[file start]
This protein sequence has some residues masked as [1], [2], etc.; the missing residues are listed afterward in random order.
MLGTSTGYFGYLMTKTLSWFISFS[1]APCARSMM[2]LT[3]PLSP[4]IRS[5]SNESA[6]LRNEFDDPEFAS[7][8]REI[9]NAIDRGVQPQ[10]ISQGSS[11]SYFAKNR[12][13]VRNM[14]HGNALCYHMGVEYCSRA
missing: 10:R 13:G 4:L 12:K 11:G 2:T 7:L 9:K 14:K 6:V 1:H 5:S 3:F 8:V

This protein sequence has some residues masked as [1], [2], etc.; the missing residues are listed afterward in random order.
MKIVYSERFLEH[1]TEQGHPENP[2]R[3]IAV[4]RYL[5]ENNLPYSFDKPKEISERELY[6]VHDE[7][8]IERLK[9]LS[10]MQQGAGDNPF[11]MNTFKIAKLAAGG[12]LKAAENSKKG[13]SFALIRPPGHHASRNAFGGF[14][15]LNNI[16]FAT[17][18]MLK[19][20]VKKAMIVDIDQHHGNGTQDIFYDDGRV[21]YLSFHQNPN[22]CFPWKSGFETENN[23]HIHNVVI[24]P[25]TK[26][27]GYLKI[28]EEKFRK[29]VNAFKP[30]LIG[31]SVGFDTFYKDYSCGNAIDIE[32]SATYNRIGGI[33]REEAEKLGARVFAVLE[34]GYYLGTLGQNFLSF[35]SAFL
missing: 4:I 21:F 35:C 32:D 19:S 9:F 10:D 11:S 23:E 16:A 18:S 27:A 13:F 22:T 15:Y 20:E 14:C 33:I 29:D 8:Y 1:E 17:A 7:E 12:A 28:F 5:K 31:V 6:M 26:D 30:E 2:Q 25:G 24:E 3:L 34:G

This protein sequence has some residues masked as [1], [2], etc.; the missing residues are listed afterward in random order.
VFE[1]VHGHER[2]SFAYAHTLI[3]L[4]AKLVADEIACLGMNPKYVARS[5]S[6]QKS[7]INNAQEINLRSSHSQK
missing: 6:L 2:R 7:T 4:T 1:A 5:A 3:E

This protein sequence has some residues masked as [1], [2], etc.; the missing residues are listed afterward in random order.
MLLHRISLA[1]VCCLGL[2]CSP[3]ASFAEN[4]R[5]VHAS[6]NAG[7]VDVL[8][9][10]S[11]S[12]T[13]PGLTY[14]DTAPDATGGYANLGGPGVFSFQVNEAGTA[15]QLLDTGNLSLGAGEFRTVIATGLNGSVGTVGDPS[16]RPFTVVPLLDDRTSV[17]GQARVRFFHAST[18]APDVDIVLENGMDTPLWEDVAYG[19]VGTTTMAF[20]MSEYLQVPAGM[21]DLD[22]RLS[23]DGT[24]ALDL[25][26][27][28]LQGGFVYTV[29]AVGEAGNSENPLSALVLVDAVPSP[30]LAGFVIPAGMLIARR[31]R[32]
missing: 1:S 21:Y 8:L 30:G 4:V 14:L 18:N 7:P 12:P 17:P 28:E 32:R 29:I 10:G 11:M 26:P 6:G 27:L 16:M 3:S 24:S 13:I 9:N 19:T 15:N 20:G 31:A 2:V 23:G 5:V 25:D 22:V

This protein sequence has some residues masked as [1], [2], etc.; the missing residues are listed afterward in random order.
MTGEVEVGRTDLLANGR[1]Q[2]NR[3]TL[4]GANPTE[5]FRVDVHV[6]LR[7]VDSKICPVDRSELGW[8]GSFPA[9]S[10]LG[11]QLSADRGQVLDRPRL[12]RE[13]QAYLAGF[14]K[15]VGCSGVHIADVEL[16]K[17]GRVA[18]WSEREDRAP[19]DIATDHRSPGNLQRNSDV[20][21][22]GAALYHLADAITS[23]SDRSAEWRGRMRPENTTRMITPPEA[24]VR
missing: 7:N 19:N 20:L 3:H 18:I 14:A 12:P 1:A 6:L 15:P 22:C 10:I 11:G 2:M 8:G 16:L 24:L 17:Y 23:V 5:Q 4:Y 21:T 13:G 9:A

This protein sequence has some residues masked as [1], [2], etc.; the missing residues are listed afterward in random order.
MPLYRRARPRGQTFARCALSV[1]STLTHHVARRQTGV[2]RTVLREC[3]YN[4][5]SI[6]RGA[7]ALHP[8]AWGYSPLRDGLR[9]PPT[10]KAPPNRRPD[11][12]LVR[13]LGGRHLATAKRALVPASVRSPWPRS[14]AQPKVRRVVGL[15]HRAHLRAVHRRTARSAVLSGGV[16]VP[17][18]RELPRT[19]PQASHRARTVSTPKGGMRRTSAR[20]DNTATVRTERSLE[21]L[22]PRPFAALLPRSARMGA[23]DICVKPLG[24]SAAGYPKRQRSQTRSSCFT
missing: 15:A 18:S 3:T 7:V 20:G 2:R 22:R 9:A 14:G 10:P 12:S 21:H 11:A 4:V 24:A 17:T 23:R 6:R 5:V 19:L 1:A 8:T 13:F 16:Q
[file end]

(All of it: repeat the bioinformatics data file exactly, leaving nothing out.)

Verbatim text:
This protein sequence has some residues masked as [1], [2], etc.; the missing residues are listed afterward in random order.
MLGTSTGYFGYLMTKTLSWFISFS[1]APCARSMM[2]LT[3]PLSP[4]IRS[5]SNESA[6]LRNEFDDPEFAS[7][8]REI[9]NAIDRGVQPQ[10]ISQGSS[11]SYFAKNR[12][13]VRNM[14]HGNALCYHMGVEYCSRA
missing: 10:R 13:G 4:L 12:K 11:G 2:T 7:L 9:K 14:K 6:V 1:H 5:S 3:F 8:V

This protein sequence has some residues masked as [1], [2], etc.; the missing residues are listed afterward in random order.
MKIVYSERFLEH[1]TEQGHPENP[2]R[3]IAV[4]RYL[5]ENNLPYSFDKPKEISERELY[6]VHDE[7][8]IERLK[9]LS[10]MQQGAGDNPF[11]MNTFKIAKLAAGG[12]LKAAENSKKG[13]SFALIRPPGHHASRNAFGGF[14][15]LNNI[16]FAT[17][18]MLK[19][20]VKKAMIVDIDQHHGNGTQDIFYDDGRV[21]YLSFHQNPN[22]CFPWKSGFETENN[23]HIHNVVI[24]P[25]TK[26][27]GYLKI[28]EEKFRK[29]VNAFKP[30]LIG[31]SVGFDTFYKDYSCGNAIDIE[32]SATYNRIGGI[33]REEAEKLGARVFAVLE[34]GYYLGTLGQNFLSF[35]SAFL
missing: 4:I 21:F 35:C 32:D 19:S 9:F 10:D 11:S 23:E 16:A 18:S 27:A 13:F 22:T 15:Y 20:E 14:C 33:I 29:D 8:Y 1:E 17:A 7:E 12:A 28:F 5:K 31:V 6:M 26:D 30:E 2:Q 25:G 24:E 3:L 34:G

This protein sequence has some residues masked as [1], [2], etc.; the missing residues are listed afterward in random order.
VFE[1]VHGHER[2]SFAYAHTLI[3]L[4]AKLVADEIACLGMNPKYVARS[5]S[6]QKS[7]INNAQEINLRSSHSQK
missing: 6:L 2:R 7:T 4:T 1:A 5:A 3:E

This protein sequence has some residues masked as [1], [2], etc.; the missing residues are listed afterward in random order.
MLLHRISLA[1]VCCLGL[2]CSP[3]ASFAEN[4]R[5]VHAS[6]NAG[7]VDVL[8][9][10]S[11]S[12]T[13]PGLTY[14]DTAPDATGGYANLGGPGVFSFQVNEAGTA[15]QLLDTGNLSLGAGEFRTVIATGLNGSVGTVGDPS[16]RPFTVVPLLDDRTSV[17]GQARVRFFHAST[18]APDVDIVLENGMDTPLWEDVAYG[19]VGTTTMAF[20]MSEYLQVPAGM[21]DLD[22]RLS[23]DGT[24]ALDL[25][26][27][28]LQGGFVYTV[29]AVGEAGNSENPLSALVLVDAVPSP[30]LAGFVIPAGMLIARR[31]R[32]
missing: 1:S 21:Y 8:L 30:G 4:V 14:L 18:N 7:P 12:P 17:P 28:E 32:R 29:I 10:G 11:M 26:P 6:G 27:L 16:M 3:S 24:S 13:I 9:N 19:T 15:N 20:G 31:A 2:V 23:G 5:V 25:D 22:V

This protein sequence has some residues masked as [1], [2], etc.; the missing residues are listed afterward in random order.
MTGEVEVGRTDLLANGR[1]Q[2]NR[3]TL[4]GANPTE[5]FRVDVHV[6]LR[7]VDSKICPVDRSELGW[8]GSFPA[9]S[10]LG[11]QLSADRGQVLDRPRL[12]RE[13]QAYLAGF[14]K[15]VGCSGVHIADVEL[16]K[17]GRVA[18]WSEREDRAP[19]DIATDHRSPGNLQRNSDV[20][21][22]GAALYHLADAITS[23]SDRSAEWRGRMRPENTTRMITPPEA[24]VR
missing: 7:N 19:N 20:L 3:H 18:I 14:A 12:P 1:A 6:L 15:P 22:C 10:I 11:G 2:M 8:G 16:L 24:L 17:Y 23:V 5:Q 4:Y 21:T 13:G 9:A

This protein sequence has some residues masked as [1], [2], etc.; the missing residues are listed afterward in random order.
MPLYRRARPRGQTFARCALSV[1]STLTHHVARRQTGV[2]RTVLREC[3]YN[4][5]SI[6]RGA[7]ALHP[8]AWGYSPLRDGLR[9]PPT[10]KAPPNRRPD[11][12]LVR[13]LGGRHLATAKRALVPASVRSPWPRS[14]AQPKVRRVVGL[15]HRAHLRAVHRRTARSAVLSGGV[16]VP[17][18]RELPRT[19]PQASHRARTVSTPKGGMRRTSAR[20]DNTATVRTERSLE[21]L[22]PRPFAALLPRSARMGA[23]DICVKPLG[24]SAAGYPKRQRSQTRSSCFT
missing: 15:A 18:S 3:T 7:V 20:G 2:R 22:R 9:A 14:G 10:P 12:S 21:H 11:A 4:V 24:A 17:T 23:R 6:R 5:V 19:L 1:A 8:T 13:F 16:Q